What's next for job boards? Devolution? Revolution? Evolution?

“You say you want a revolution, well, you know, we’re all doing what we can.” – The Beatles

“We’re pinheads all, jocko homo.” -DEVO

 

These lyrics really get to the two extremes of what recruiters, employers, and job seekers think might happen with job boards. On the one hand, there are those who think job boards are on the way out, ‘devolving’ into lowest common denominator sites that carry fake jobs and offer little value.

 

On the other hand, there are those who think that only a revolution (think ‘social media’) can save the industry. Tear down the barricades and march in the street!

 

Me, I’m more a Darwinian kind of guy – job boards are evolving. Some will do so successfully (and thrive). Others will fall off the evolutionary ladder and end up in the dustbin of history. I know there will be a whole lot of morphing going on. That conventional job board you knew (and sometimes loved) picks up a new Web 2.0 skin, adds a bunch of content, and calls itself an employment portal. That blue and white aggregator suddenly decides to act like a job board. And that monstrously big job board starts popping up in places like Facebook.

 

So, if I’m right, then what are some of the ‘evolutionary’ behaviors we should see?

  • Platform mobility: Sites have to function equally well on desktops, notebooks, cell phones, tablets, and whatever comes next (job hunting from your car’s WiFi-ed display, anyone?)
  • Diffusion: In other words, less site-centric behavior, and more focus on getting jobs to candidates, wherever they might be. Or, for that matter, candidates to employers.
  • Redefining the mission: Job boards morph into ‘candidate acquisition tools’. As always, they exist to connect job seeker to employer – but they have more than one tool in the hypothetical belt.
  • Hyper focus: Knocking niche up another notch, with granular focus on candidates not only by job title and skill set, but also with regard to where they are in their work ‘lifecycle’. Getting ready for the first job? Transitioning? Moving up?
  • Generational understanding: Hey, after the last stock market crash, many baby boomers are going to take a raincheck on retirement – so what does that do to the Gen X / Y / etc. behind them? Does the traditional ‘one size fits all’ approach to recruitment really make sense in this scenario (actually, did it ever?)?
  • Technology:  Sites that survive will invest – significantly – in technology. Sites that don’t survive – well, they didn’t.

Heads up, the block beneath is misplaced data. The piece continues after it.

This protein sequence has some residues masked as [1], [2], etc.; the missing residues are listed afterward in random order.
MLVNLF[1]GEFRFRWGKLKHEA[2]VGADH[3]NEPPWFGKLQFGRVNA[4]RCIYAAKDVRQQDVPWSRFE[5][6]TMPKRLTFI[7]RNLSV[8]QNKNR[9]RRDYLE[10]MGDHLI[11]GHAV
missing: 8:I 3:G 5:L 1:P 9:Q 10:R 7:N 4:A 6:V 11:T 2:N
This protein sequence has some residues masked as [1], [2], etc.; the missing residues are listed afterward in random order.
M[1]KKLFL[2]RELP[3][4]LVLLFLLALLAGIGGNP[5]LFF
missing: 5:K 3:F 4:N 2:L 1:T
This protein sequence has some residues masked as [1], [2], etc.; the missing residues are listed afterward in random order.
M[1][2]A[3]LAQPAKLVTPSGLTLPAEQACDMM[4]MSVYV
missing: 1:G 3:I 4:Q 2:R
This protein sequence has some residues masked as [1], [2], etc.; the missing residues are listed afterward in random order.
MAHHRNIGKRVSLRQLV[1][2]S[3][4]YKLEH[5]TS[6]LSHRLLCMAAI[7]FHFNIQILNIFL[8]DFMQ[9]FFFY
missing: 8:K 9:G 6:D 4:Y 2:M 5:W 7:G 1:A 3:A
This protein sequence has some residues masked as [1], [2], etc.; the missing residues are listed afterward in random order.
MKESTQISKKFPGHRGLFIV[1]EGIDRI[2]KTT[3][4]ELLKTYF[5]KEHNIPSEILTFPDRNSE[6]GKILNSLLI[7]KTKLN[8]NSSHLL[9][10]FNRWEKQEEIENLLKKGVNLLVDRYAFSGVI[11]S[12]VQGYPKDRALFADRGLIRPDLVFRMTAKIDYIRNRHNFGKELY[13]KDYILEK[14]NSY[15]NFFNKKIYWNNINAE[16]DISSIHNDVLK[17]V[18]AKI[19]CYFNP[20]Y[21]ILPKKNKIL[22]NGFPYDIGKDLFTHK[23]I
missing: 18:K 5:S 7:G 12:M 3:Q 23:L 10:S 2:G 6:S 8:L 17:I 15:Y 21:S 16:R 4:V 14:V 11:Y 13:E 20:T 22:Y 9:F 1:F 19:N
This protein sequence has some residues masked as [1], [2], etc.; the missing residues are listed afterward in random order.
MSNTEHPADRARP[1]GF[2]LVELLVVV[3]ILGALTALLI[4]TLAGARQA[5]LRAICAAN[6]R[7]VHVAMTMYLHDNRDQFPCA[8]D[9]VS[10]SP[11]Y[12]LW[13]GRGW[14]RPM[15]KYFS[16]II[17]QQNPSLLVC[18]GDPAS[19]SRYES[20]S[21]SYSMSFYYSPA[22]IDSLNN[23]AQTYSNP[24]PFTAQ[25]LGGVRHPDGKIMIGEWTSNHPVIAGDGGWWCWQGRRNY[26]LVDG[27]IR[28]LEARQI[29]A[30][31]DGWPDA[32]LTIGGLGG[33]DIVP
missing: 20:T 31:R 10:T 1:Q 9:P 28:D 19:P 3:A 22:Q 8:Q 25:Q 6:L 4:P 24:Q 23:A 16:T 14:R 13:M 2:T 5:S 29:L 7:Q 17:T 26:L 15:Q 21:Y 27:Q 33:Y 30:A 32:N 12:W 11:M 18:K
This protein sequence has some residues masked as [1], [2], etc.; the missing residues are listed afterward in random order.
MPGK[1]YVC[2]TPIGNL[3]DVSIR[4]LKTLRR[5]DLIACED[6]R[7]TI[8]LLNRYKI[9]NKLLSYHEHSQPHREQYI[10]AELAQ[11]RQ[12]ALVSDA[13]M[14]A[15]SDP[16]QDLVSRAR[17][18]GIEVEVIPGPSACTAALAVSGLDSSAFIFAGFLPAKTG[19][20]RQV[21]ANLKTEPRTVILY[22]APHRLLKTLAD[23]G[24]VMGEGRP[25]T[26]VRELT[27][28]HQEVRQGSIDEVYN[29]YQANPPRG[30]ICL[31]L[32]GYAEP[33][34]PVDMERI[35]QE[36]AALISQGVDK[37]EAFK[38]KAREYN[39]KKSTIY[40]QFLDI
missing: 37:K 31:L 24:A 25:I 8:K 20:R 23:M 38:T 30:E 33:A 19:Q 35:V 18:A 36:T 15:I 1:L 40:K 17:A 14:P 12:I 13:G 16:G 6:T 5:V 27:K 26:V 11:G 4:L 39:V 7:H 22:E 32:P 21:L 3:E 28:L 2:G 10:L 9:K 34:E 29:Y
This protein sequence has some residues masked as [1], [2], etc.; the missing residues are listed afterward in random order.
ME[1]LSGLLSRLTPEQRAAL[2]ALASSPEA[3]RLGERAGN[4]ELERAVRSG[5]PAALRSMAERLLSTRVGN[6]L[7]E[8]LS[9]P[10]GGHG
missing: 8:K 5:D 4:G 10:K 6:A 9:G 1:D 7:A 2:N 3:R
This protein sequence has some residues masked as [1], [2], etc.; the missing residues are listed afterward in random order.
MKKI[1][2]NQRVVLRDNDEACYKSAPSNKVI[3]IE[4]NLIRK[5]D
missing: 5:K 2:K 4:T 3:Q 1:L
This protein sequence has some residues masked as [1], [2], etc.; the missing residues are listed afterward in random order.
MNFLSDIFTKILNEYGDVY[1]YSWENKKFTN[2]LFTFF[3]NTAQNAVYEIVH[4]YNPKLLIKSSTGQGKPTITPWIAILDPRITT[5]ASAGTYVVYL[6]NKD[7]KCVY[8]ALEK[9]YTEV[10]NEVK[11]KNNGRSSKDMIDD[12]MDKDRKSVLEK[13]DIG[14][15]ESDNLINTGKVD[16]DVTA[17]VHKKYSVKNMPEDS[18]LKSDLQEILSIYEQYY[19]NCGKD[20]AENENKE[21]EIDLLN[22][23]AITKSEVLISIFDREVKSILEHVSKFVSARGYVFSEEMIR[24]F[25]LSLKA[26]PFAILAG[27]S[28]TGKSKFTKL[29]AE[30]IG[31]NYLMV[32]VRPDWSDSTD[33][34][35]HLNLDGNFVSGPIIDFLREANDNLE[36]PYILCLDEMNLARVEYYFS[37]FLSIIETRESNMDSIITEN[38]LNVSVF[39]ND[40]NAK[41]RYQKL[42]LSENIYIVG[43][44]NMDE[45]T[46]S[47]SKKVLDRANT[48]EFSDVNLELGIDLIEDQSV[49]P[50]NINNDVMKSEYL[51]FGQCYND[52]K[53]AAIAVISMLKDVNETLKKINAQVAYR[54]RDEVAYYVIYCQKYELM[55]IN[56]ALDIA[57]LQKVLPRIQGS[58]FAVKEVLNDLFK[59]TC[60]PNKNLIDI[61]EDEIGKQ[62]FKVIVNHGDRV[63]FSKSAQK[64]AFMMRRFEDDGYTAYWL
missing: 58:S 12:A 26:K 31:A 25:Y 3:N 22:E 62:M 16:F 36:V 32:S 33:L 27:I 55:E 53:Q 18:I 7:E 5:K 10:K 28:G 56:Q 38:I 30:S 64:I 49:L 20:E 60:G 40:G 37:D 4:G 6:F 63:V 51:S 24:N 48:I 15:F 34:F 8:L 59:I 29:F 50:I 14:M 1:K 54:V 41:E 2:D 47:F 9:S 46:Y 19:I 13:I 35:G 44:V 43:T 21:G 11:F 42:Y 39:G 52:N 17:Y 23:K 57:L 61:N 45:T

The thing about evolution is that it happens slowly and is by definition an adaptive process. That means that other things that are flashier and noisier can seem more important, more vital, more, well, revolutionary.

 

Yet what often happens is the revolution falls apart and others swoop in to pick up the nuggets of ‘usefulness’ left behind. I think smart companies instinctively know this – thus the saying ‘it hurts to be bleeding edge’.  Consider the iPad: tablets had been around for quite some time, but Apple improved the hardware and software, applied their marketing genius – and suddenly tablets were ‘the new thing’. Revolution? Nope, more like evolution.

 

Now (with apologies to DEVO and the Beatles) I will return you to your regularly scheduled program….

Views: 205

Tags: audience, board, design, experience, job, media, seeker, social, user

Comment by Katharine (Kathy) Hansen, PhD on September 20, 2011 at 11:48am
Just a little writing compliment here: "Knocking niche up another notch..."  Awesome!
Comment by Jeff Dickey-Chasins on September 20, 2011 at 11:50am
thanks!
Comment by Kathryn O'Brien on September 20, 2011 at 7:50pm
I couldn't agree with you more Jeff. The "same old" classifieds on the internet just isn't going to cut it anymore. At the same time, jumping head-first onto the bandwagon can lead to an expensive product that the market doesn't want - or just isn't ready for. Smart job boards will evolve, learn from the mistakes of others, and pay attention to what their (niche) market wants and needs.

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